ERIC Number: ED476345
Record Type: RIE
Publication Date: 2003-Jan
The Importance of Promoting Civic Education.
The United States still has citizens, but it is said that their commitment to the political community is more tenuous than it has ever been. Civic virtue and even civility are in decline, along with moral and political qualities that make a good citizen. U.S. people between the ages of 18 and 25 are conspicuously lacking in the attributes of good citizenship. They are less likely to vote than either their older counterparts or young people of past decades. They are not as interested in political discussion and public issues as past generations were at the same point in their lives. Given this evidence of decline, many contend that, if blame is to be laid anywhere, it must be at the doorsteps of the nation's schools and universities. They have failed, critics allege, to fulfill their civic mission and to prepare their students to be informed and effective citizens. This paper proposes that to test the truth or falsity of the critics' allegations three questions should be considered: (1) what is now known about the status of civic education in the nation's schools?; (2) what does research say about civic education practices and programs that foster the knowledge, skills, and civic dispositions essential for all citizens of a constitutional democracy?; and (3) how can civic education be improved and why is it imperative to do so? The address considers and explores each question. (Contains 18 notes.) (BT)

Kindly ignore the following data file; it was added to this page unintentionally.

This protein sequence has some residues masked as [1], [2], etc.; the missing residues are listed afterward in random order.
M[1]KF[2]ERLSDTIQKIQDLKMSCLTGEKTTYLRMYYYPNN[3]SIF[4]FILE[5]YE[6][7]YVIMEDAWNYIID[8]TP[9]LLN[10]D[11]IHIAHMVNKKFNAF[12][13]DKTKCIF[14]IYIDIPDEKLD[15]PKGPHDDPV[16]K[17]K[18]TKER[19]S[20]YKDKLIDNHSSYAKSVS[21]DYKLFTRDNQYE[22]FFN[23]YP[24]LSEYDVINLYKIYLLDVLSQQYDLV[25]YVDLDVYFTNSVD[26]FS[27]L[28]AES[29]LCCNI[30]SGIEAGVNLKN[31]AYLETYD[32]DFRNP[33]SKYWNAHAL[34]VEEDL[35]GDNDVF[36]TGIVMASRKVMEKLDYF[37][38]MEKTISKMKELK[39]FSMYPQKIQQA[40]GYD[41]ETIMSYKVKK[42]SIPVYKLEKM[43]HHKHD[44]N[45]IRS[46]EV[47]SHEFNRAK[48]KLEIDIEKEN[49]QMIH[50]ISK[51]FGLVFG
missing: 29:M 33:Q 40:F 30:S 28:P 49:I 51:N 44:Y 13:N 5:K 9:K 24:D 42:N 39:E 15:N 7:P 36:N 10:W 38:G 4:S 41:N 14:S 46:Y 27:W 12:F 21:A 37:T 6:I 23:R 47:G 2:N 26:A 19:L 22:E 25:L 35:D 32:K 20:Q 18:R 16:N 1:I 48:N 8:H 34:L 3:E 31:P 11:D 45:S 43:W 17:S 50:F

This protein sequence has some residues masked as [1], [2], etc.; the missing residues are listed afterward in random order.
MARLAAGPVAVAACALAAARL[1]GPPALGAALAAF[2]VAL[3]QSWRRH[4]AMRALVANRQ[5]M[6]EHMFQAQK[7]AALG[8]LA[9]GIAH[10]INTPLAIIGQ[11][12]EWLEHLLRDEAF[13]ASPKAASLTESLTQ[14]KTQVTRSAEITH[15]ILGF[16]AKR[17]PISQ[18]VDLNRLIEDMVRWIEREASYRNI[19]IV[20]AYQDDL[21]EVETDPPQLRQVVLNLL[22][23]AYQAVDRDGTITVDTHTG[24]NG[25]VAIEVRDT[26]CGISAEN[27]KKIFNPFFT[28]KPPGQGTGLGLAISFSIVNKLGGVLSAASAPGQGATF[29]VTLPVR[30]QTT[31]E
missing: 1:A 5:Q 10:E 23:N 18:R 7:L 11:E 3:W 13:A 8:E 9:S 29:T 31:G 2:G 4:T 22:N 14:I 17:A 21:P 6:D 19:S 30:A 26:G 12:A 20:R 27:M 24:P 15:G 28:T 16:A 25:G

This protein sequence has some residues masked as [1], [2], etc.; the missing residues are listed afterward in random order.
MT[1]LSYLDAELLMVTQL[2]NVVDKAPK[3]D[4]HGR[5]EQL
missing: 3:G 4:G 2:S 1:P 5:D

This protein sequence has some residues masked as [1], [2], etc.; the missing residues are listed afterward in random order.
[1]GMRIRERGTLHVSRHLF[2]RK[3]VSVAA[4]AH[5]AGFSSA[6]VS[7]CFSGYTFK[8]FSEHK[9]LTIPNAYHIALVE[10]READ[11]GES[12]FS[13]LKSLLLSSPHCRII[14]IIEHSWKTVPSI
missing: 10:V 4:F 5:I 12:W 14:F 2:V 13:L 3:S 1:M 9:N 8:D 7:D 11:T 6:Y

Publication Type: Opinion Papers; Speeches/Meeting Papers
Education Level: N/A
Authoring Institution: N/A
Note: Address presented to the Center for Civic Education Annual Scholars Conference (2nd, Pasadena, CA, January 31, 2003).